3. Promote your coaching services or programs during relevant episodes. Share case studies or success stories that demonstrate the value of working with you.
  4. Invite listeners to join a free Facebook group or online community where they can engage with you and other like-minded individuals. This is a great way to nurture potential clients over time.
  5. Collaborate with other coaches or experts in your niche as podcast guests. This exposes you to new audiences and provides opportunities for cross-promotion.

Your coaching podcast can become a powerful client attraction tool, by consistently providing valuable audio content and inviting listeners to take the next step with you.

#5. Appear on Podcasts as a Guest Expert

Speaking of podcasts, have you ever considered being a guest on someone else’s show?

Yes I know, it can be intimidating to put yourself out there like that. But trust me, appearing as a guest expert on other podcasts can be a game-changer for attracting new coaching clients.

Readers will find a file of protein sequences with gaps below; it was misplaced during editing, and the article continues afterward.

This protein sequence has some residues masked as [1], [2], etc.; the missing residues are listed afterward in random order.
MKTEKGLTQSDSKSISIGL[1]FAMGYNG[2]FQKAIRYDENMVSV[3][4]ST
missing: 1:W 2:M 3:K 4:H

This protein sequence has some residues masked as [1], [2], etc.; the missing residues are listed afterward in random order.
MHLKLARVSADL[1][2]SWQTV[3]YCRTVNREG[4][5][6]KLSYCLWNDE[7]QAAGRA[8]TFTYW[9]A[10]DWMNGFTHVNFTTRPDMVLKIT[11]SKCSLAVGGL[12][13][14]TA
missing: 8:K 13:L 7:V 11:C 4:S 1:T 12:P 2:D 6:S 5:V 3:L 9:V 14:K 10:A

Here’s a podcast I recently guested on:

Samantha North with Nate Matherson on the Optimize podcast (Jun 26, 2024)

Think about it this way: when you launch your own podcast, you’re starting from scratch in terms of building an audience.

But when you appear as a guest on an established podcast, you get to tap into their existing listener base. It’s like being introduced to a whole new group of potential clients already interested in your niche!

The key is to find podcasts that align with your coaching expertise and target audience. Start by doing a search on iTunes or Google for shows in your industry.

Listen to a few episodes to get a feel for the content and style. If you think it would be a good fit, reach out to the host with a personalized pitch.

In your pitch, focus on the value you can bring to their audience. What unique insights or experiences can you share? How can you help their listeners solve a specific problem or achieve a certain goal?

The more specific and relevant you can be, the better chance you have of landing that coveted guest spot.